If you’ve drafted a social media policy for your company, you’ve learned by now that it’s a bit of a gray area. A recent decision by the National Labor Relations Board should inspire some confidence in employers that — should the time come — it could be allowable to dismiss a staffer due to questionable use of social media. Although, in this case, note that the Tweeter in question did identify himself as an employee of the company in his bio. An electronic alert from the Oregon law firm Barran Liebman has the report (reposted here with permission):
In good news for employers, the National Labor Relations Board (NLRB) issued an advice memorandum finding that an Arizona newspaper’s termination of one of its reporters for inappropriate Twitter postings was not an unfair labor practice. The NLRB’s advice memo itself is great guidance for employers looking to understand what they can and cannot do when employees post offensive or disruptive messages about the company on social media sites.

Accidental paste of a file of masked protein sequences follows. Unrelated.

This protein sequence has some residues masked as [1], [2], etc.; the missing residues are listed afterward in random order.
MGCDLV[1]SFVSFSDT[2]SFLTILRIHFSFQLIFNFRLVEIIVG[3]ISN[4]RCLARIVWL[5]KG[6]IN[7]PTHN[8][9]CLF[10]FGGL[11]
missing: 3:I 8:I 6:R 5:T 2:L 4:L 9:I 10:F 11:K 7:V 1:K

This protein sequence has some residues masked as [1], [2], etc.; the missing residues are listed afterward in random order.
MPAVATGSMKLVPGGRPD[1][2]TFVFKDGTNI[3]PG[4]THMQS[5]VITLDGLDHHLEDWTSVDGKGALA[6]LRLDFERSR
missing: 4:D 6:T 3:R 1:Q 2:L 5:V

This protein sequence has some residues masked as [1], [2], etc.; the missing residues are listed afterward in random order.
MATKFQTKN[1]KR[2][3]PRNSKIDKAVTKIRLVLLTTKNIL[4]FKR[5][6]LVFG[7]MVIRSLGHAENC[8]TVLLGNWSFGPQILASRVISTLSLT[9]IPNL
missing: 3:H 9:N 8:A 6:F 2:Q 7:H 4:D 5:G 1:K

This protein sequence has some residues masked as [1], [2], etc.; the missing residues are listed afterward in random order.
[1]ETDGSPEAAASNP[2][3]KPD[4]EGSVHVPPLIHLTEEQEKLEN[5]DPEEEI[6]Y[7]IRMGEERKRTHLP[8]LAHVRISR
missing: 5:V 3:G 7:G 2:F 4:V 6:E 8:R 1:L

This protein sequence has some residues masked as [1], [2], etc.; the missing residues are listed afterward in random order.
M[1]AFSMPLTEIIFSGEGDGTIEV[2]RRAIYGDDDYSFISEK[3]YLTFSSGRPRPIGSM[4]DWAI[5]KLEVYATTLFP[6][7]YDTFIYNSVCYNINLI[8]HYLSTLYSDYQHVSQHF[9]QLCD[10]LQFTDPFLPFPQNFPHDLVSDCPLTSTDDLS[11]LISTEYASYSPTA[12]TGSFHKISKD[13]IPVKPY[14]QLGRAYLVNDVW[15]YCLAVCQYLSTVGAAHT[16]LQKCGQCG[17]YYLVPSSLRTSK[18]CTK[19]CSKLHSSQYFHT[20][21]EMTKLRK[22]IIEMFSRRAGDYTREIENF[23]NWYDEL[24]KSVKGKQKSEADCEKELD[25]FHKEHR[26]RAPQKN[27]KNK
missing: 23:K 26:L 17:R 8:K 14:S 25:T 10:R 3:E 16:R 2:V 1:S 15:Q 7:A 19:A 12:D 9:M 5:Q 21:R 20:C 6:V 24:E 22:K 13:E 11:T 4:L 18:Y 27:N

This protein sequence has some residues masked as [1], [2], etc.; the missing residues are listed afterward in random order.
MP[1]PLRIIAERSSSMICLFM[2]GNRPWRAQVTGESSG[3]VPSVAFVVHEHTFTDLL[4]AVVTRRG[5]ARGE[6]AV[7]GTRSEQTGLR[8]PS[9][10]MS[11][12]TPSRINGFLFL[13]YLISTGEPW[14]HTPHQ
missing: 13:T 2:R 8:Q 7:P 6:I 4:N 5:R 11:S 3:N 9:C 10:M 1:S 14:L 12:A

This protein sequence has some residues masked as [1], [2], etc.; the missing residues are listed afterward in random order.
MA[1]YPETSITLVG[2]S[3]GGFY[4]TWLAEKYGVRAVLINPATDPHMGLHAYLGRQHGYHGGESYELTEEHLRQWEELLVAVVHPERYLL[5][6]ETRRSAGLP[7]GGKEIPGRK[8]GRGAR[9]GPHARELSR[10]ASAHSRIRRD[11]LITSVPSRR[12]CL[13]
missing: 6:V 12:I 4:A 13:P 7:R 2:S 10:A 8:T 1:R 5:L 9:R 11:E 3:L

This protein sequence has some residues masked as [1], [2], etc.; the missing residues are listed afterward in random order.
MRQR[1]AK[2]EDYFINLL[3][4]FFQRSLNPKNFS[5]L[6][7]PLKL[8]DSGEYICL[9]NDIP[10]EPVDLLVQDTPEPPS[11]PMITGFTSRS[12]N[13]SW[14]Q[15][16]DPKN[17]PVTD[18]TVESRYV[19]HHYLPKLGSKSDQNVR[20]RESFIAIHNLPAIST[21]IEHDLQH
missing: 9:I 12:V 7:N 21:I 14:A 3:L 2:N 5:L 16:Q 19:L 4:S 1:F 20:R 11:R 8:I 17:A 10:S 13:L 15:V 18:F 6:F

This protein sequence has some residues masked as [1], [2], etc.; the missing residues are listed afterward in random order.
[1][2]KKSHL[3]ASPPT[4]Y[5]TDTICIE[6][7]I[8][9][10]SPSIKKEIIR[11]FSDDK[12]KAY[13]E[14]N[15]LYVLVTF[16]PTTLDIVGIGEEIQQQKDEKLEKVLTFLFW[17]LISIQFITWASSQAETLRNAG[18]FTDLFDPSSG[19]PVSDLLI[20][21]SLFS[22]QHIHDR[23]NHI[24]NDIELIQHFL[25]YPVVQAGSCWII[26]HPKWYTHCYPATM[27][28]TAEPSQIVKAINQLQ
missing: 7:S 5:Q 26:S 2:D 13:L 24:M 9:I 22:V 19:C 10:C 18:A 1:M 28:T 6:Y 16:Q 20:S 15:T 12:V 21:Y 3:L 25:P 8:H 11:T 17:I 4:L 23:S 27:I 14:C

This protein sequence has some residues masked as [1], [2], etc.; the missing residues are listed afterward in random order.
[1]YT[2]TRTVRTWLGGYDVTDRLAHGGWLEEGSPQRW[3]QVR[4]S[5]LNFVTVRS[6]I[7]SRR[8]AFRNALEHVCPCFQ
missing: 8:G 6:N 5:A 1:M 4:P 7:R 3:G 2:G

Here are the basic facts that the NLRB examined: A Tucson, Arizona newspaper publisher terminated its public safety reporter after he posted a series of messages on his Twitter account, which the newspaper encouraged him to set up and which identified him as a reporter for the newspaper and included a link to the newspaper’s website. After the reporter tweeted, "[The newspaper’]s copy editors are the most witty and creative people in the world. Or at least they think they are," human resources questioned him about why he felt the need to post his concerns on Twitter instead of speaking to people within the organization. Although the newspaper did not yet have a formal social media policy, it then told the reporter that he was prohibited from airing his grievances or commenting about the newspaper in any public forum.